10 Simple Ways to Save Money On Tax
They say death and taxes are the unavoidable parts of life!
Well, lets look at some ways in which ATO policy allows various professionals and contractors to legally save money on tax (I don't think the ATO can help you with the death part!)
Why are deductions available?
The Australian Taxation Office puts in place some 'deductions' - these are allowed to be subtracted from the tax you would have otherwise have paid (usually you can get them back in your tax refund). Deductions are usually seen as a thing the Government or the ATO wants to encourage for the society at large - particularly more education, more business, and more investment.
10 Simple Ways To Save Thousands On Tax
1) Salary Sacrifice into your Super
This is one of the best ways to pump up your investing in the low tax environment that is Australian superannuation. You can invest this salary sacrificed super contribution up to a certain level (presently up to $25,000) as a 'concessional contribution'. This contribution will help supercharge your nest egg.
2) Negative gearinG SHARES OR PROPERTY
if you have a rental property, and the expenses to hold that investment (including mortgage payments) are greater than the rental income then you are in a situation where its is negatively geared. You can legally reduce your personal income tax payable by the amount of the net loss. Negative gearing is an effective way for higher paid (and higher taxed) individuals to invest and hold assets that they will hold for the long term.
3) Education expenses
tuition fees and associated education costs (including trade journals, travel expenses between the place of education and home) are deductible. Courses of education that have a strong link to your current profession and that enable you to be paid more are eligible to receive this deduction. Check out the ATO's self education expenses calculator to see if your education expenses can be deducted from your tax.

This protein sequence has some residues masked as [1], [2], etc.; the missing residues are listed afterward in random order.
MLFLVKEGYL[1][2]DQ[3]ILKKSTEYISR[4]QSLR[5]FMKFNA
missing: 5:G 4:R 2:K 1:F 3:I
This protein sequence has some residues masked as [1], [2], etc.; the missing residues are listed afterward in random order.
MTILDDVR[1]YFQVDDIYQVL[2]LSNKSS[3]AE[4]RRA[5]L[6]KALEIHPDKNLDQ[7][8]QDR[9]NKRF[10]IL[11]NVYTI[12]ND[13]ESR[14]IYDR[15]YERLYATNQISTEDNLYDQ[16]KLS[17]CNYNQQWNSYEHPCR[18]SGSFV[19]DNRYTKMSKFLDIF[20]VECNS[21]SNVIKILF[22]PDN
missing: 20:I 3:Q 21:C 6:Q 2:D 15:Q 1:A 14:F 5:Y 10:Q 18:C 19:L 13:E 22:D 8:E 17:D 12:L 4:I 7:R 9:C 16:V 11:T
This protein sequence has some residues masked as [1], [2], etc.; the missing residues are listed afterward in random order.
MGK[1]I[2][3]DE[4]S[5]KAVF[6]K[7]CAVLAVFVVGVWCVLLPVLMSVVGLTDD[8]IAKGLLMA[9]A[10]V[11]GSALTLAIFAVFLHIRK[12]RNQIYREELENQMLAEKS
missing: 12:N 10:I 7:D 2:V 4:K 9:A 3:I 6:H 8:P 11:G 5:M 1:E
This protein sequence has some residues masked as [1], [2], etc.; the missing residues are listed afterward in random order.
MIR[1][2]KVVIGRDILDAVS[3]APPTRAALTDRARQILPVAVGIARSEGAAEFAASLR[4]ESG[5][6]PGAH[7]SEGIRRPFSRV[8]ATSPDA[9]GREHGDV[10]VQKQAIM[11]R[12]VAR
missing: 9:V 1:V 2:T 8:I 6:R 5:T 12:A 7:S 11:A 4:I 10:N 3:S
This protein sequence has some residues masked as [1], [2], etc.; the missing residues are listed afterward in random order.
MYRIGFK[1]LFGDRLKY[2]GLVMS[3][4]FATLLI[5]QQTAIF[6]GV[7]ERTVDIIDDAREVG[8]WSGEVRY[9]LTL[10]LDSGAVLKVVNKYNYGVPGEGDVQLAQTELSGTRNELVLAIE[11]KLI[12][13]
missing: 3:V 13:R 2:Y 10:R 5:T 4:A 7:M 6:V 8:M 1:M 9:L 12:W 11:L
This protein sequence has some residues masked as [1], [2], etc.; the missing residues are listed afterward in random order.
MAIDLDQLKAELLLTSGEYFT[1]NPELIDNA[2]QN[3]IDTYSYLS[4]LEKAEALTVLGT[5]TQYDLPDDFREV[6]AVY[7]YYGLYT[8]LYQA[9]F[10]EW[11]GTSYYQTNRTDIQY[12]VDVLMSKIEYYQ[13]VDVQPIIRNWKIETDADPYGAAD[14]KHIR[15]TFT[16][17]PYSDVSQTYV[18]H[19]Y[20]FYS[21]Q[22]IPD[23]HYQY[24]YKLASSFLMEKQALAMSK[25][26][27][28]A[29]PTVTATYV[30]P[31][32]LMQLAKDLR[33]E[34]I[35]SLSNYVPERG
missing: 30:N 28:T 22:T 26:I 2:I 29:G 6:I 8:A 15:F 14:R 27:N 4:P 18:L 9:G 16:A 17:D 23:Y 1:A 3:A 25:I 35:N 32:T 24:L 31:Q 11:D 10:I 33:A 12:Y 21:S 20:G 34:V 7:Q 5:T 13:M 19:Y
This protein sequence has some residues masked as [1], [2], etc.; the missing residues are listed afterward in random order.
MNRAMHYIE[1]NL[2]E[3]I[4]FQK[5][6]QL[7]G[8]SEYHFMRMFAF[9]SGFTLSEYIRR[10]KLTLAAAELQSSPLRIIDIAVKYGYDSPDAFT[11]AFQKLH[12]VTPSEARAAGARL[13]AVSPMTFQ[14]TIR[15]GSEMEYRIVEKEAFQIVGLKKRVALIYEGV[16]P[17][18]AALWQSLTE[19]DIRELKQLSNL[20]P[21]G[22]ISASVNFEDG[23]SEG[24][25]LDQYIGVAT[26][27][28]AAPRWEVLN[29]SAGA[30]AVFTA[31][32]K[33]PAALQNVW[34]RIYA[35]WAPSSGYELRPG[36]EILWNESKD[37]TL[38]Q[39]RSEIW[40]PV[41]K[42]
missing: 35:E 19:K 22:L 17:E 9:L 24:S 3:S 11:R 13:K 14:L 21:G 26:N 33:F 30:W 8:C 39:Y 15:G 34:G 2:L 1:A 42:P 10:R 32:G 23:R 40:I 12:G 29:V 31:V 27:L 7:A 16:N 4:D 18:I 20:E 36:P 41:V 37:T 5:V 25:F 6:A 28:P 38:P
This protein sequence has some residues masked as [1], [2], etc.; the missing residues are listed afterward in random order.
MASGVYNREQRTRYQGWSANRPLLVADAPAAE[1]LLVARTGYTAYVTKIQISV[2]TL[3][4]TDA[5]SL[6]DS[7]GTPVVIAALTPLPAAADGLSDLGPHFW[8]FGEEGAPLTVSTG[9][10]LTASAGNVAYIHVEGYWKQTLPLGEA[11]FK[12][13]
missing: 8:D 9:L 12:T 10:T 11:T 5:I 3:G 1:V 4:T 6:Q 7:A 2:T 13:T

4) Financial planning expenses
Financial planning expenses can be deductible in many cases, partiality if you are self employed or a contractor that runs their own business. The initial meeting (which will result in a Statement of Advice) is seen as capital in nature, however, ongoing financial advice may be eligible to be a deductible expense for you.
Many people do not claim depreciation on their rental property, but they definitely should - its often the second biggest expense behind the mortgage repayments. What you are claiming here is the wear and tear on the properties fittings, renovations, and the building itself, if built after 18 July 1985. The allowable deductions for depreciation do vary, but will be in the region of $4,000-$9,500 per annum generally.
MyDepreciation.com.au has a good online calculator to use to get an idea of what you can claim.
Get in touch with us to arrange accounting and depreciation reports through our partner businesses.
6) Franking Credits